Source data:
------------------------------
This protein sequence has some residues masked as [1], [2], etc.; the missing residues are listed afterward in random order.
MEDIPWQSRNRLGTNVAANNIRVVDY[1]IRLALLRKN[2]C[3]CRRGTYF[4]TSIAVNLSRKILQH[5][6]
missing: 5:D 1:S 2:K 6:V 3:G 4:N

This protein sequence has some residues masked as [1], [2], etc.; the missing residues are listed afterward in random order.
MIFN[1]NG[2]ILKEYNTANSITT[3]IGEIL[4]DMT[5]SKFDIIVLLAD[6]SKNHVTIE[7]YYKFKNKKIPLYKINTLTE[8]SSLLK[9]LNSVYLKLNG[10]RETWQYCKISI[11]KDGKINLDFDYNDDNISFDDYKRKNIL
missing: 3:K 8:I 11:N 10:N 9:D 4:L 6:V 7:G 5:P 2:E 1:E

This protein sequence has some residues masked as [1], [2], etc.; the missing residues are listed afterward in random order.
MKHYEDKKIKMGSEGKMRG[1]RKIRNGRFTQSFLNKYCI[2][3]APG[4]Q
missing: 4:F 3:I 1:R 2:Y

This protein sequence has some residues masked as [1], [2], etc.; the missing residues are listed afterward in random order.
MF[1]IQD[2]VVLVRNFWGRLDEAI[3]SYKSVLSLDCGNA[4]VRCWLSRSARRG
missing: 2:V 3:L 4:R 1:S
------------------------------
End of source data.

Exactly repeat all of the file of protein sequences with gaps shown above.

This protein sequence has some residues masked as [1], [2], etc.; the missing residues are listed afterward in random order.
MEDIPWQSRNRLGTNVAANNIRVVDY[1]IRLALLRKN[2]C[3]CRRGTYF[4]TSIAVNLSRKILQH[5][6]
missing: 5:D 1:S 2:K 6:V 3:G 4:N

This protein sequence has some residues masked as [1], [2], etc.; the missing residues are listed afterward in random order.
MIFN[1]NG[2]ILKEYNTANSITT[3]IGEIL[4]DMT[5]SKFDIIVLLAD[6]SKNHVTIE[7]YYKFKNKKIPLYKINTLTE[8]SSLLK[9]LNSVYLKLNG[10]RETWQYCKISI[11]KDGKINLDFDYNDDNISFDDYKRKNIL
missing: 3:K 8:I 11:N 10:N 9:D 4:L 6:V 7:G 5:P 2:E 1:E

This protein sequence has some residues masked as [1], [2], etc.; the missing residues are listed afterward in random order.
MKHYEDKKIKMGSEGKMRG[1]RKIRNGRFTQSFLNKYCI[2][3]APG[4]Q
missing: 4:F 3:I 1:R 2:Y

This protein sequence has some residues masked as [1], [2], etc.; the missing residues are listed afterward in random order.
MF[1]IQD[2]VVLVRNFWGRLDEAI[3]SYKSVLSLDCGNA[4]VRCWLSRSARRG
missing: 2:V 3:L 4:R 1:S